THE ARTIST AND THE TYRANT MOTHER
“Jesus wants me for a sunbeam!” sings old Mrs Lowry, playing an imaginary piano with a self satisfied smirk. “…a sunbeam, to shine for him every day.Jesus wants me to be loving, And kind to all I see!”
I fear Jesus will have a long wait before any such lovingkindness reaches her son, the artist L.S. Lowry. In Martyn Hesford’s play, based on sad fact, Elizabeth Lowry tyrannizes, manipulates and belittles her lonely son her weapon being a supposedly bedridden state (she leaps back from the window nimbly enough when she hears the door bang of an evening). Disappointed in her marriage and dreams of doilyed gentility, she despises the dutiful weary man who feeds her, rubs her feet, and labours as a rent-collector to pay his father’s debts.
Worse, she despises his painting, the loving work he does by night to record the scenes of scuttling crowds at the Salford mill gates, lone wanderers like him, the trams and chimneys of his daily life. “I paint what I see. I’m a simple man , who paints. Every stroke of colour is made up of me”. He wants her approval, her love, her cheerfulness (“I haven’t felt cheerful since 1868” she says, this being 1934). Sly, helpless against her own maliciousness, she offers only enough crumbs of love to keep him enslaved. When the Manchester art critic calls his pictures “an insult to the people of Lancashire” she joyfully concurs; when a London gallery takes an interest she rips up the letter.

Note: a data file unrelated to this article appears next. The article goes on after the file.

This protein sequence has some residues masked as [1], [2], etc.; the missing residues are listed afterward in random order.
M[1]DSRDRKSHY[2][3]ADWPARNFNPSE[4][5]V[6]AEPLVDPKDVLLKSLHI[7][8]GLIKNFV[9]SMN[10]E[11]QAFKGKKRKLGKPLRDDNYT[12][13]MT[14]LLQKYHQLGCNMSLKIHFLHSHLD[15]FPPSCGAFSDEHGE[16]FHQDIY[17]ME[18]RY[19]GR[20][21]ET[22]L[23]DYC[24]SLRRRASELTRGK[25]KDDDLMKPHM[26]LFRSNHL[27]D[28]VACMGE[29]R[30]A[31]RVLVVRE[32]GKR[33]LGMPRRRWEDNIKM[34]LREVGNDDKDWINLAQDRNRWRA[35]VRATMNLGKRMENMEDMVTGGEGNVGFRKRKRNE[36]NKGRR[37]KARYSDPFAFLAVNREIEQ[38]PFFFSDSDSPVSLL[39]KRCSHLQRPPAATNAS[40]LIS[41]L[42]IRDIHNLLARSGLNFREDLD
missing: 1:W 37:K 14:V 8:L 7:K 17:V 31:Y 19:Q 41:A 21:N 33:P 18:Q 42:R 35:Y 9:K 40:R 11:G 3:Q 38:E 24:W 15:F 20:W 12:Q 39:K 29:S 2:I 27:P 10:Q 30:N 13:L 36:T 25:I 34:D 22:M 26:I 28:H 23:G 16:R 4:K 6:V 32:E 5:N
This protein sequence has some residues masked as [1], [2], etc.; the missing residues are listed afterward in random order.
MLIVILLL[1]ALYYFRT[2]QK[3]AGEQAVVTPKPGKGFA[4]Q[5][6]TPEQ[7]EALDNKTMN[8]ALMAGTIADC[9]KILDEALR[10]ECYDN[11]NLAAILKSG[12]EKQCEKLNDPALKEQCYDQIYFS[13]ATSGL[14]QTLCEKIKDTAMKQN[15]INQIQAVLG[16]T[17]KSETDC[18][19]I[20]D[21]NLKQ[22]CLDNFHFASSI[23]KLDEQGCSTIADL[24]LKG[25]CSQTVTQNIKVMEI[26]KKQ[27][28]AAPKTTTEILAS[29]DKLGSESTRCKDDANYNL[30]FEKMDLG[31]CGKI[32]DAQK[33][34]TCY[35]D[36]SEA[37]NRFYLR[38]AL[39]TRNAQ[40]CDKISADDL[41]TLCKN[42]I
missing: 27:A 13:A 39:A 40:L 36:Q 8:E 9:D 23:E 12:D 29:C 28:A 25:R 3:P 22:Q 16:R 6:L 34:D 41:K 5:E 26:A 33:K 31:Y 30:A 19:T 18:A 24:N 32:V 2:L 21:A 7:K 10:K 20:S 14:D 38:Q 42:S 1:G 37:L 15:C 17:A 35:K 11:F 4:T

This ninety-minute play, originally a Radio 4 commission, might be hard going, and takes a while to rise to its fierce emotional climax. Its theme of blinkered gentility at odds with innovative art sits, at times, uneasily in the conventionality of the play itself. Yet we are held by two remarkable performances . Elizabeth is the marvellous June Watson, hinting at just enough real pain to stop us physically hurling ourselves onto the tiny stage to shake her like a dog with a rat . Laurie Lowry is Michael Begley, with a merciless 1930’s hairstyle (unflattering to any man’s ears) and a pallid subtle sweetness. Abbey Wright directs, with Richard Kent’s subtle lighting and projection on the plain bedroom set suggesting the mournful beauty Lowry showed us. As the London critic said, “all is conveyed by the expression of feeling”. Her basilisk glare and his sad, kindly, lopsided yearning convey it all afresh.